10 September 1419

John the Fearless is lured into a fatal trap


In one of the key incidents of the Hundred Years’ War, John the Fearless is struck down with an axe on a bridge in Montereau, central France. The assassination solidified divisions within France, strengthening the hand of England’s Henry V

In the early 15th century, France was not a happy place. Under Charles VI, who was experiencing bouts of psychosis, the bitter rivalry between two branches of the royal family, the Armagnacs and the Burgundians, had spilled over into war. In 1418 the Burgundian leader, John the Fearless, had captured Paris, though not before the teenage dauphin, another Charles, had managed to escape.

In the autumn of 1419, John and the young Charles decided to resolve their differences and form an alliance against English aggressors. They agreed to meet at the bridge over the Seine at Montereau on 10 September 1419 to seal the deal.

John was a bold, reckless man – hence his nickname. So when he heard rumours that Charles’s men were planning something, he was not unduly discouraged. He arrived with plenty of bodyguards, as was only sensible. But it never occurred to him not to turn up at all.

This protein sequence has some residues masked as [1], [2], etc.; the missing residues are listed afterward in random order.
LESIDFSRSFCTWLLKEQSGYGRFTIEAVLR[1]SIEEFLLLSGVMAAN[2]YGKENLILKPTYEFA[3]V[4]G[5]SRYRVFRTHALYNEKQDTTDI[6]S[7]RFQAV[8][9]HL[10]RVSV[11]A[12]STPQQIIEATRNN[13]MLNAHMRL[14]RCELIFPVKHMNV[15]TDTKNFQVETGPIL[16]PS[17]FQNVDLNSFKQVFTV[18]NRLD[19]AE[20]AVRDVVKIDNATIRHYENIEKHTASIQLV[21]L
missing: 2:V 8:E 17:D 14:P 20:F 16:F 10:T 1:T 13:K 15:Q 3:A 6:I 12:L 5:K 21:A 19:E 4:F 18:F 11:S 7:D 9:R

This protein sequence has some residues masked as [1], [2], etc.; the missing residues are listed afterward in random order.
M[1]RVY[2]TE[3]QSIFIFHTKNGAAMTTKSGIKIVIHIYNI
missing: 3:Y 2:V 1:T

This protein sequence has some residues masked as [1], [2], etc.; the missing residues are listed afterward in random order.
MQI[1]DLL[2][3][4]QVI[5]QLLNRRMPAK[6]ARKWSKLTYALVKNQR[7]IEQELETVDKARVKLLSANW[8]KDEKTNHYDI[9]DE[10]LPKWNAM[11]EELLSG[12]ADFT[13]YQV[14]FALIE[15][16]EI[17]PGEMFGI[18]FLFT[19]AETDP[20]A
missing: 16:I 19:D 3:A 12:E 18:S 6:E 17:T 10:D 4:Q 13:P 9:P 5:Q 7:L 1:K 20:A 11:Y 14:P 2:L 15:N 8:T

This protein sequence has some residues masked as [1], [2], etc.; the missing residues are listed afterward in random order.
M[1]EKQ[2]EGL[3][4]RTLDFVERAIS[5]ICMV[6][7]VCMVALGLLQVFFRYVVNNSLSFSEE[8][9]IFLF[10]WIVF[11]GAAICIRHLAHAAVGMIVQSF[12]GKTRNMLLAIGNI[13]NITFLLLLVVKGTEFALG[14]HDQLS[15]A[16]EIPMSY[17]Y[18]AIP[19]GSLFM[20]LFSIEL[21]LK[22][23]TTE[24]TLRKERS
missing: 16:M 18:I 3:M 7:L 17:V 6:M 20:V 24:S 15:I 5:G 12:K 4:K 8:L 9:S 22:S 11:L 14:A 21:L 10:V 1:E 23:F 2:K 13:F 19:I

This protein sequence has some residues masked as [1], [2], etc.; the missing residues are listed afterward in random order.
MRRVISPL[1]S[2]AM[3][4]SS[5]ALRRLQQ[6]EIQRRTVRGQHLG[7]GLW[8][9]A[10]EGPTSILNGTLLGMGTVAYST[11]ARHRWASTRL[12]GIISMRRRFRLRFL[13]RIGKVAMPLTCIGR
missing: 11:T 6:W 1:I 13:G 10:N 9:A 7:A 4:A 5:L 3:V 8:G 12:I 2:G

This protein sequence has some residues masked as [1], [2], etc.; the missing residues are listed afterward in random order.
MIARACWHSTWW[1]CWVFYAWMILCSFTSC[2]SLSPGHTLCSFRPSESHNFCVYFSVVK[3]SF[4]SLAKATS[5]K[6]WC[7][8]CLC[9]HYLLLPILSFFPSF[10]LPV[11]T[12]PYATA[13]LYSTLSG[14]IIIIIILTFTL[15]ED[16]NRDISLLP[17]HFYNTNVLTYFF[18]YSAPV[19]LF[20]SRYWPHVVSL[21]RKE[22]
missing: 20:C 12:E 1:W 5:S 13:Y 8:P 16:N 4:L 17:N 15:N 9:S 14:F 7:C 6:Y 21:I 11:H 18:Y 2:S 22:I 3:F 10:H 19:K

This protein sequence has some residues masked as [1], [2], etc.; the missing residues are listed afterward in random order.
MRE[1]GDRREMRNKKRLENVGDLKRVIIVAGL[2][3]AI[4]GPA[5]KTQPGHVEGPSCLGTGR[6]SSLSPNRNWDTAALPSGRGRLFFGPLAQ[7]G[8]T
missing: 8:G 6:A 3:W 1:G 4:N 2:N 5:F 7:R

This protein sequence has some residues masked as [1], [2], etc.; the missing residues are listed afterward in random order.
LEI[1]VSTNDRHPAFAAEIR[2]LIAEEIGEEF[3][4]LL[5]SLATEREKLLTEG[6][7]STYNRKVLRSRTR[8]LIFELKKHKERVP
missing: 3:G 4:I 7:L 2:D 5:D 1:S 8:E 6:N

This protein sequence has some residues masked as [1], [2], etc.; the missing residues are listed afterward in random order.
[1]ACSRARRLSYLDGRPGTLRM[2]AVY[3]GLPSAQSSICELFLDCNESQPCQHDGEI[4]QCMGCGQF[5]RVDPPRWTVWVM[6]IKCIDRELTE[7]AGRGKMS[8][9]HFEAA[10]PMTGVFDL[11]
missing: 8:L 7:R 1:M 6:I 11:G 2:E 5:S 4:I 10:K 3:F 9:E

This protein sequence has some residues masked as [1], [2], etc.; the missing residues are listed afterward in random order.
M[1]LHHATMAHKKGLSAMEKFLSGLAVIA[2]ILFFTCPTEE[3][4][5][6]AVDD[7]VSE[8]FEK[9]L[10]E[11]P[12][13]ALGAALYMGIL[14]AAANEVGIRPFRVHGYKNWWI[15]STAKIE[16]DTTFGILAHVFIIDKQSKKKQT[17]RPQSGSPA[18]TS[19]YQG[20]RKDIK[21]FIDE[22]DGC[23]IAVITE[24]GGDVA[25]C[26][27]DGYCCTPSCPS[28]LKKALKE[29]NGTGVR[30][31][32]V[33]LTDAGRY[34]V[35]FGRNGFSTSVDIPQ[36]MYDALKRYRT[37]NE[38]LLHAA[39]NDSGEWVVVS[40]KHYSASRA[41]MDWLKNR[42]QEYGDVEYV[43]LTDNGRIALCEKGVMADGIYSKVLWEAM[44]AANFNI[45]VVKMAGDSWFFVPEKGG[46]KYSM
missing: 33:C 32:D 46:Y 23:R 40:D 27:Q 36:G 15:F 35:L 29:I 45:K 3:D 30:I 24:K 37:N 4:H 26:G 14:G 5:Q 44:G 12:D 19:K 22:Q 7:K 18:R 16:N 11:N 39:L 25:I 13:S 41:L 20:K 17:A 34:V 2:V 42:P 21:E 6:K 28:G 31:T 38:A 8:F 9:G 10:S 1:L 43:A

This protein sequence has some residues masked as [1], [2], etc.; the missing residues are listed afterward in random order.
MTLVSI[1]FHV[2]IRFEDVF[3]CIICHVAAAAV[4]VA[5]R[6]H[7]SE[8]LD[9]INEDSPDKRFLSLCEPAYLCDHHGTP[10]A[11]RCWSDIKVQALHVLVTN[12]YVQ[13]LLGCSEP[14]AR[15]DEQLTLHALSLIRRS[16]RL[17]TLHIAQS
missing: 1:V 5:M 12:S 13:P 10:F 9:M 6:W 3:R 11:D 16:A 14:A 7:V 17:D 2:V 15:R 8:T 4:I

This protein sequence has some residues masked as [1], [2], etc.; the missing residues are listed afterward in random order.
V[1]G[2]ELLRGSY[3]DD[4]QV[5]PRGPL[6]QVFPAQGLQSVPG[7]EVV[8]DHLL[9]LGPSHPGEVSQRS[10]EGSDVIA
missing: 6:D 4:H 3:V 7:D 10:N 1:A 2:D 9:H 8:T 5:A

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When John strode onto the bridge, he found that carpenters had built a special wooden enclosure, midway across, for the meeting. He and Charles were allowed to bring 10 men each, who would step through a gate into the space. Every man had to swear an oath that he would not raise his hands in anger.

The meeting began, the two sides glaring at one another with undisguised suspicion. As was expected, John knelt before the dauphin. But Charles barely looked at him. Something was wrong. John’s hand went to his sword hilt. “You put your hand on your sword in the presence of His Highness the Dauphin?” one of Charles’s men said. And at that moment, the first axe-blow came crashing down.

As John buckled under the impact of the attack, his men were almost too stunned to intervene. Meanwhile Charles’s men were pouring through the gate, armed to the teeth, screaming “Kill! Kill!” More blows rained down. Blood poured from stab wounds in John’s chest. He never stood a chance.

10 September 1852

Birth near Parkhill, Oklahoma of Alice Brown Davis. She was the daughter of Scottish surgeon John F Brown and Lucy Greybeard, a Seminole woman of the Tiger clan. In 1922 she became principal chief of the Seminole nation.

10 September 1961

At the Italian Formula 1 grand prix held at Monza, north of Milan, the Ferrari of German driver Wolfgang von Trips crashed into a stand. Von Trips was killed, along with 14 spectators.


10 September 1967

In an unprecedented referendum, the people of Gibraltar are asked if they would rather be British or Spanish. More than 12,000 vote for Britain; 44 pick Spain.

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